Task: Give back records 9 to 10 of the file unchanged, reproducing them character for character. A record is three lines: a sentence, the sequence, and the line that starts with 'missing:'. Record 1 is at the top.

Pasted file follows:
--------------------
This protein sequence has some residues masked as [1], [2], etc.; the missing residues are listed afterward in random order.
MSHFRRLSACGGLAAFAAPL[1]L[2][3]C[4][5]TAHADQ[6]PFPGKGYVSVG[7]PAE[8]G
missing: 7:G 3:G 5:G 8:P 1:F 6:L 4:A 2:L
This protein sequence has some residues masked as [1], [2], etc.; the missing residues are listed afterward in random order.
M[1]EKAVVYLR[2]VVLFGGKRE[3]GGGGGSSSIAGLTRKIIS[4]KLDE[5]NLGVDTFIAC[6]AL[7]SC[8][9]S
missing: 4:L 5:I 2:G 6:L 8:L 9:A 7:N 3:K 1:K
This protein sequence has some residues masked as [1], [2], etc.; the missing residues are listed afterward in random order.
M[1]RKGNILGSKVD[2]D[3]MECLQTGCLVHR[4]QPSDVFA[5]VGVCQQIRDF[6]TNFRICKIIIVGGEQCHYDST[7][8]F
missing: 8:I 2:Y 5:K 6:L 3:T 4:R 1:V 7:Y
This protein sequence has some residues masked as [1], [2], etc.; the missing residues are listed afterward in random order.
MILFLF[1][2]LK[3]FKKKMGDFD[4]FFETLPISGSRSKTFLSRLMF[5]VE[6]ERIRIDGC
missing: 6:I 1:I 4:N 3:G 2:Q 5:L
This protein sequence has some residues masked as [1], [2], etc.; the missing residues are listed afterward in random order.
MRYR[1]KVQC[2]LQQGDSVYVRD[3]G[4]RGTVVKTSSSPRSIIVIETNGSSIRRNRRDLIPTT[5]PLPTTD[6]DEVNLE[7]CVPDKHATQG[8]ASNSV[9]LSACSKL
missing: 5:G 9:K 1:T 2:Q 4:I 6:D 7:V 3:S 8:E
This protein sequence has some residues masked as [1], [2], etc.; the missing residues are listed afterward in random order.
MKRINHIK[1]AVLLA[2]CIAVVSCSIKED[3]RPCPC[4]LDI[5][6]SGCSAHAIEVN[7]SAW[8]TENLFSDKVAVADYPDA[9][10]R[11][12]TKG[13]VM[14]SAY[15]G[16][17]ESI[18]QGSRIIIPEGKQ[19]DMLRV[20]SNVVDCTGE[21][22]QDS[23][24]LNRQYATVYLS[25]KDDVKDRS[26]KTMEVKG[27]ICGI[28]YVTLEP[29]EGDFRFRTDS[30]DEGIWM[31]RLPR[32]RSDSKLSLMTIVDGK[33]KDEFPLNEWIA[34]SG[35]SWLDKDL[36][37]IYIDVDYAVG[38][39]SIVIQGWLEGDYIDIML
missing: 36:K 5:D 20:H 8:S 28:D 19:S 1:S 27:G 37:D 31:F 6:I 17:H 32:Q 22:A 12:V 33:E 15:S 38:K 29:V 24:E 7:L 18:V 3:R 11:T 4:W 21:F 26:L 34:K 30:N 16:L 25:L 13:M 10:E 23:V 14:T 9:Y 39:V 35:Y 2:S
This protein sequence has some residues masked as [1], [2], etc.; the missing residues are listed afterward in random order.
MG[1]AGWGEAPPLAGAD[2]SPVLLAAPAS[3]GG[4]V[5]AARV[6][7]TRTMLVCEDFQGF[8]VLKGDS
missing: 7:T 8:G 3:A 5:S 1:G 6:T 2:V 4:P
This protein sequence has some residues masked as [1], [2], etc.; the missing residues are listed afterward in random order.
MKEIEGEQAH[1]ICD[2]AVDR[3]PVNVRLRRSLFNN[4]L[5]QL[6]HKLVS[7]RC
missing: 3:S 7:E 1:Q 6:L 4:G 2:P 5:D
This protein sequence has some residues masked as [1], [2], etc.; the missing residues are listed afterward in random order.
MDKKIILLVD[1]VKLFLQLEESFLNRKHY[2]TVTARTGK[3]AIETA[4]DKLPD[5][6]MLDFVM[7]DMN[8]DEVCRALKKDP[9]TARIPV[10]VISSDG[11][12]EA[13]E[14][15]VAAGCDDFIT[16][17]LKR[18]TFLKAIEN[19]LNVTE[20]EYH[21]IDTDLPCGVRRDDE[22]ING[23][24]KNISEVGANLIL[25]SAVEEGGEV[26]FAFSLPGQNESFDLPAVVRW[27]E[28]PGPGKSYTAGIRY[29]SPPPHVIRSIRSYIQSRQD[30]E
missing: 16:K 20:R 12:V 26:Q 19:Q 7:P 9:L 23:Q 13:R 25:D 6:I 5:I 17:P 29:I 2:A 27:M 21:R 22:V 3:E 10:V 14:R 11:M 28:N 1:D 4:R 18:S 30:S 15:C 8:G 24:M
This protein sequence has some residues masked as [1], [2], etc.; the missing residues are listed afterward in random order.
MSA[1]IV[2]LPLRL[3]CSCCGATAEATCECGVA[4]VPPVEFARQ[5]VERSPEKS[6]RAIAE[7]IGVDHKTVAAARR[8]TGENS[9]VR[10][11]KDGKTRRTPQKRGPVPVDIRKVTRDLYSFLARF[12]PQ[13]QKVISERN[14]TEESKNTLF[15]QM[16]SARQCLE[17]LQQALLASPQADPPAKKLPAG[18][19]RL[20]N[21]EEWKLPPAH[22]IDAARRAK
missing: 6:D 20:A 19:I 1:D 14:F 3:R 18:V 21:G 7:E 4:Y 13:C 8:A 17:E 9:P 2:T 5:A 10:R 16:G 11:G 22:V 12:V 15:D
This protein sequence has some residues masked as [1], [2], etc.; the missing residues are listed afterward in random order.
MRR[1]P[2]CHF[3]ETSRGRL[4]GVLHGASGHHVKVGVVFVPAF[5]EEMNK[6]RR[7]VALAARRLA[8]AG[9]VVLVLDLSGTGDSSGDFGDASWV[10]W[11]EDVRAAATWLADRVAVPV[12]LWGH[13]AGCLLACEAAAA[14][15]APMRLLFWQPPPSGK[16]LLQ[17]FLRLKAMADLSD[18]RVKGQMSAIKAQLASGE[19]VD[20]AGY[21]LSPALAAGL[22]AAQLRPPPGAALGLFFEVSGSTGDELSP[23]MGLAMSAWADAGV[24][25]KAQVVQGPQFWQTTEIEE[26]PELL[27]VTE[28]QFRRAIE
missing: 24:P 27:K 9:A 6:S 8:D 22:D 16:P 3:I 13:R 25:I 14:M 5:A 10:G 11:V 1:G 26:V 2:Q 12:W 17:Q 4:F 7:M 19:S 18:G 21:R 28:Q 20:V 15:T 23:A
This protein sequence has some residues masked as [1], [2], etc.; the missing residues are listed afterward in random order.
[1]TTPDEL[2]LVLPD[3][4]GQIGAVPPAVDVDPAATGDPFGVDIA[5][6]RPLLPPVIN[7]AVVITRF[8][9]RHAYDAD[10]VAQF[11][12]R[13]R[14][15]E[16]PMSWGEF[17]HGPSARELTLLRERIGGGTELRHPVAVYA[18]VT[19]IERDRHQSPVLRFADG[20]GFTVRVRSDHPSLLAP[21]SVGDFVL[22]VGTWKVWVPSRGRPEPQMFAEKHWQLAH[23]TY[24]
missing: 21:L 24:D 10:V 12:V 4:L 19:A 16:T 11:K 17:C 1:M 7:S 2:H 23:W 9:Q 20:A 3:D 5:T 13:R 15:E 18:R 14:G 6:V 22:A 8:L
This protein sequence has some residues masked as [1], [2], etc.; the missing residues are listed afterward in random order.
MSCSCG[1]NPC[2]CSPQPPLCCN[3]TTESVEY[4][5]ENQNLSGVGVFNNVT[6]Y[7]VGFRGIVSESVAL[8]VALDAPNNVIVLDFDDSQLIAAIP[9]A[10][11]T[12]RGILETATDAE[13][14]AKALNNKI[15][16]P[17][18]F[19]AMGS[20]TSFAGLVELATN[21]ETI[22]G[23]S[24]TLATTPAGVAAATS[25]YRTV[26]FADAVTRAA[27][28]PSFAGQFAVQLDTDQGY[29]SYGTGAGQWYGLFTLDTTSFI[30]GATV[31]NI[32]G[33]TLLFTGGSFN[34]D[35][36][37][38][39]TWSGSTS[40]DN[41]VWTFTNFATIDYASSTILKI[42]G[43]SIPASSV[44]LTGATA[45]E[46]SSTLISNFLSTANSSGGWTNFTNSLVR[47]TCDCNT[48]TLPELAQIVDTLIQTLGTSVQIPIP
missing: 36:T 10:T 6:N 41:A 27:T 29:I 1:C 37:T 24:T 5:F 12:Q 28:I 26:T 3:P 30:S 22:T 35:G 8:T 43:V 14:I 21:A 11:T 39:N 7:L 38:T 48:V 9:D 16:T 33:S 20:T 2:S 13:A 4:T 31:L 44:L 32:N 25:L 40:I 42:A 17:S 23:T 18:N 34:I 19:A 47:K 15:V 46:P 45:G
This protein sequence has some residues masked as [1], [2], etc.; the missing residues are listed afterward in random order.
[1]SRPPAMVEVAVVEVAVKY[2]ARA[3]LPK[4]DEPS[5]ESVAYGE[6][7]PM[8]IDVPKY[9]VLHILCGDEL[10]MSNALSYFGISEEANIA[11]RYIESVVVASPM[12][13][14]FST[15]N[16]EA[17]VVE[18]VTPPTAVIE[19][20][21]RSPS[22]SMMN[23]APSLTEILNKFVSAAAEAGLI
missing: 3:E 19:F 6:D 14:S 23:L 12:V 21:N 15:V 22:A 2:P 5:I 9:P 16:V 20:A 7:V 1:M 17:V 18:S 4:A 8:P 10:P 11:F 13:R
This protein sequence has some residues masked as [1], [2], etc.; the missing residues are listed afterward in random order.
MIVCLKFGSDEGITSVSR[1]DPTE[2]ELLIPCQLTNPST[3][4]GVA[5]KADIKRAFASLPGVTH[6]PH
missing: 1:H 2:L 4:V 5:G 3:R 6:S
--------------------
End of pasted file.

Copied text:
This protein sequence has some residues masked as [1], [2], etc.; the missing residues are listed afterward in random order.
MDKKIILLVD[1]VKLFLQLEESFLNRKHY[2]TVTARTGK[3]AIETA[4]DKLPD[5][6]MLDFVM[7]DMN[8]DEVCRALKKDP[9]TARIPV[10]VISSDG[11][12]EA[13]E[14][15]VAAGCDDFIT[16][17]LKR[18]TFLKAIEN[19]LNVTE[20]EYH[21]IDTDLPCGVRRDDE[22]ING[23][24]KNISEVGANLIL[25]SAVEEGGEV[26]FAFSLPGQNESFDLPAVVRW[27]E[28]PGPGKSYTAGIRY[29]SPPPHVIRSIRSYIQSRQD[30]E
missing: 16:K 20:R 12:V 26:Q 19:Q 7:P 9:L 23:Q 13:R 25:D 6:I 5:I 17:P 29:I 2:A 27:M 21:R 22:V 3:E 10:V 14:R 11:M 28:N 1:D 4:R 18:S 30:S 15:C 8:G 24:M
This protein sequence has some residues masked as [1], [2], etc.; the missing residues are listed afterward in random order.
MSA[1]IV[2]LPLRL[3]CSCCGATAEATCECGVA[4]VPPVEFARQ[5]VERSPEKS[6]RAIAE[7]IGVDHKTVAAARR[8]TGENS[9]VR[10][11]KDGKTRRTPQKRGPVPVDIRKVTRDLYSFLARF[12]PQ[13]QKVISERN[14]TEESKNTLF[15]QM[16]SARQCLE[17]LQQALLASPQADPPAKKLPAG[18][19]RL[20]N[21]EEWKLPPAH[22]IDAARRAK
missing: 6:D 20:A 19:I 1:D 14:F 3:R 18:V 21:G 7:E 4:Y 13:C 8:A 17:E 9:P 2:T 5:A 10:R 16:G 11:G 22:V 12:V 15:D